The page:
Anderson Stars in England Win

With the series secure, Pakistan took an opportunity to rest three key players, captain Inzamam ul-Haq and pacemen Shoaib Ahktar and Mohammad Sami, offered vital chances to Yasir Hameed and Arshad Khan, and blood a debutant in Mohammad Asif. Marcus Trescothick, having eyed up a turning pitch in Rawalpindi, replaced Ian Bell with Shuan Udal, who had played his last ODI ten years ago.

Perhaps a little fearful of offering the Pakistani spinners last bowl on a rough surface, Trescothick won the toss and chose to bat. He might soon have regretted it: firstly he dragged on to give Asif a wicket inside his first over, before Matt Prior clipped a half-volley to mid-wicket to leave England in deep water at 21 for two.

One of the few positives to have come out of this series for England appears to be how comfortably Andrew Strauss has settled into his new role in the crucial number three position. Coming into a backs-to-the-wall situation today, he instantly put his foot on the brake and neutered the rampant Pakistani seamers. Together with Vikram Solanki he consistently punctured the screen of fielders in the covers. Having seen the pair settle in, Younis Khan, the stand-in captain, soon changed tack, introducing Arshad Khan, the tall off-spinner, into the attack. Soon strangled by spin and with the runs evaporating fast, Strauss, whilst on 26 attempted the predictable Stalingrad-style breakout to lift the siege, and was left marooned in no-man’s land; the ball gripped and deviated sharply past Strauss’ outside edge as Akmal completed a simple stumping.

Andrew Flintoff, who has spent much of the tour suffering from the post-Ashes hangover and was unable to bowl today, scratched around against the spinners at first and left the majority of the strike to Solanki. The fans, baying for the usual Flintoff carnage were left slightly disappointed, as the England batsmen became more and more constricted as Pakistan turned the screw. One short of his half-century, Solanki also attempted to break the shackles imposed by the spinners and drove low to extra-cover off Afridi, who finished with the economical figures of one for 37. Paul Collingwood, the ideal man for the situation, was the new batsman, and he and Flintoff gradually brought the tourists back into the game as they sought to up the run-rate.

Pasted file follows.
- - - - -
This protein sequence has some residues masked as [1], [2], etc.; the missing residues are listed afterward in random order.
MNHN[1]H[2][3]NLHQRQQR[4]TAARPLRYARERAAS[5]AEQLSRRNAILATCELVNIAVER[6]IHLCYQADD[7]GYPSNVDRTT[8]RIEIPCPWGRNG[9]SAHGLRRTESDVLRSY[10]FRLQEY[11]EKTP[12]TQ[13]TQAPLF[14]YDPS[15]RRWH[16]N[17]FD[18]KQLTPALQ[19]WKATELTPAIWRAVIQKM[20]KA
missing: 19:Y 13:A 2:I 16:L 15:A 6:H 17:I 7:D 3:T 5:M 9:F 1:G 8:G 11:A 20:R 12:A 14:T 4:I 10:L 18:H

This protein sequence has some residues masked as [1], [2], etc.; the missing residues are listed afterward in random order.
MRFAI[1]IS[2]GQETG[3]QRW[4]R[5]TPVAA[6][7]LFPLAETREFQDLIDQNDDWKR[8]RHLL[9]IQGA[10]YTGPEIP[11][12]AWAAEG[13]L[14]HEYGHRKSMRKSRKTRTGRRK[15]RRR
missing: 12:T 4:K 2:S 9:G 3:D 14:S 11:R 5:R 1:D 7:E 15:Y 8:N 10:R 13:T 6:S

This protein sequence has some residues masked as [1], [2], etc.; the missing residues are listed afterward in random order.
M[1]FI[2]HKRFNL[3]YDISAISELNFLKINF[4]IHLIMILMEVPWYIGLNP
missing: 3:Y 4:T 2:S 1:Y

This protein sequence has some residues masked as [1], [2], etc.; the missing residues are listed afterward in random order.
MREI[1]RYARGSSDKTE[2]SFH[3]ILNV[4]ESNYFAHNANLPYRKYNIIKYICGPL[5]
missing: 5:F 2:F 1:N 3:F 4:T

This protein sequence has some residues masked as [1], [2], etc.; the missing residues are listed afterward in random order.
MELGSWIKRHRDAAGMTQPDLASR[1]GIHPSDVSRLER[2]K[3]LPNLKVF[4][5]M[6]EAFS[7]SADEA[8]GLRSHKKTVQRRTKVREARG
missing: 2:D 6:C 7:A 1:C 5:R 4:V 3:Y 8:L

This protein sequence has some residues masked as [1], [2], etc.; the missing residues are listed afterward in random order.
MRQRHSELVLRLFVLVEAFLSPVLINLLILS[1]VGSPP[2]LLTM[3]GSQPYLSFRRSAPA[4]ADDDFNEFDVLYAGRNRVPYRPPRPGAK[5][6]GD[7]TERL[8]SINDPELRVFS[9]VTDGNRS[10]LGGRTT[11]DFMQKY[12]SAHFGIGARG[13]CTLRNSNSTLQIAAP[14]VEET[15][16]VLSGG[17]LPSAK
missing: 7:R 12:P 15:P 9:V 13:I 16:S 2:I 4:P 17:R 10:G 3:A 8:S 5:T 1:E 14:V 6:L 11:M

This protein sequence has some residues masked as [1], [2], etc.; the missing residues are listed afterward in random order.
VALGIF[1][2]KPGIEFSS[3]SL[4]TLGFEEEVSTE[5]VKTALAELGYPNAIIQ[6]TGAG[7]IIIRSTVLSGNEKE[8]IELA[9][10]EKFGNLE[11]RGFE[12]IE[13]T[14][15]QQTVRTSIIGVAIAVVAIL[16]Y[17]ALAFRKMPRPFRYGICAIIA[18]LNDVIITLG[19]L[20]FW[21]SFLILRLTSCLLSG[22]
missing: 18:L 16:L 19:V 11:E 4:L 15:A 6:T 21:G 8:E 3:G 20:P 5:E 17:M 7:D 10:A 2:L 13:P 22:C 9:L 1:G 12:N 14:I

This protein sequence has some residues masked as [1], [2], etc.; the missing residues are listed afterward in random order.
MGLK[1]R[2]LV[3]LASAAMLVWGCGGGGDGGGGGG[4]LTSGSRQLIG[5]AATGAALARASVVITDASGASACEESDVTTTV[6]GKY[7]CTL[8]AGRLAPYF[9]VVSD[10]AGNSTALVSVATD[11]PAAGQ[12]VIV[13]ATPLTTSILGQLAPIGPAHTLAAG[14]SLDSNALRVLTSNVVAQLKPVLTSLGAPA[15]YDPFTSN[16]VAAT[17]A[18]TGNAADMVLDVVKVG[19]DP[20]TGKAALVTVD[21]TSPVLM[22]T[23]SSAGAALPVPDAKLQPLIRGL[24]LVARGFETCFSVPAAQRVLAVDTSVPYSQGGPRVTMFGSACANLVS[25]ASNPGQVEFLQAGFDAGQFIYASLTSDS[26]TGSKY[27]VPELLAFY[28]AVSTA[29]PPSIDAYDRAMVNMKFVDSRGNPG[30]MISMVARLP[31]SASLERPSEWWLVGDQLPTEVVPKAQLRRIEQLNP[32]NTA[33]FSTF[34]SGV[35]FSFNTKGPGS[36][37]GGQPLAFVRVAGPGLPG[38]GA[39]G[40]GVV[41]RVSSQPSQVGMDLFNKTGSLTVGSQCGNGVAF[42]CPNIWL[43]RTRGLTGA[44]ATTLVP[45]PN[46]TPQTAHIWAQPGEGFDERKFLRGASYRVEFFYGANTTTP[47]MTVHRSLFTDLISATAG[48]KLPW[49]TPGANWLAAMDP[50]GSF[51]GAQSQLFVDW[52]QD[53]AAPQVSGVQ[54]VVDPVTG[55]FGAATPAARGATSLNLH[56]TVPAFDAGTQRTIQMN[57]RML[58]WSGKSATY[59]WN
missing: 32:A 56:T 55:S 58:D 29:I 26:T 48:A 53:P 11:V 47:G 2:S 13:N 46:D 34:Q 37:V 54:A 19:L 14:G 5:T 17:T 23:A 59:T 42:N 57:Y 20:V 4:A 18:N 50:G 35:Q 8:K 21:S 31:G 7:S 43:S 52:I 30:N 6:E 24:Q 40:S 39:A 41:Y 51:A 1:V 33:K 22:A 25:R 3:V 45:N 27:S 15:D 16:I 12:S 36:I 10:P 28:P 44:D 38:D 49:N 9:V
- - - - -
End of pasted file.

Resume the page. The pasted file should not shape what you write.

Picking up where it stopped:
In the 42nd over, Younis Khan played his unexpected joker card: amongst England’s gradual suffocation the presence of another spinner, Danish Kaneria, had gone unnoticed as the Super Sub. He replaced Mohammad Asif, who ened with figures of two for 14. With the slow bowlers still operating a substantial distance into the final ten overs, Flintoff had little choice but to chance his arm against the wily Naved-ul-Hasan who returned to bowl the 45th over. His loose drive met only air, and he lost his middle stump to a cleverly bowled inswinger. Ian Blackwell fell next ball, trapped flat-footed on the crease, and England were wobbling once more with very little on the board. Collingwood remained his usual cool self, aptly manoeuvring the ball around the outfield and running aggressively. His exuberant pushes into the gaps proved his partner’s downfall: Geraint Jones was just inches short of his ground after swift fielding from Yasir Hameed and nimble glovework from Kamran Akmal. Collingwood himself fell in the next over amid constant referrals to the third-umpire, attempting a touch-and-go two to long-on. Shaun Udal then dollied a catch to mid-on as England were left contemplating being bowled out yet again.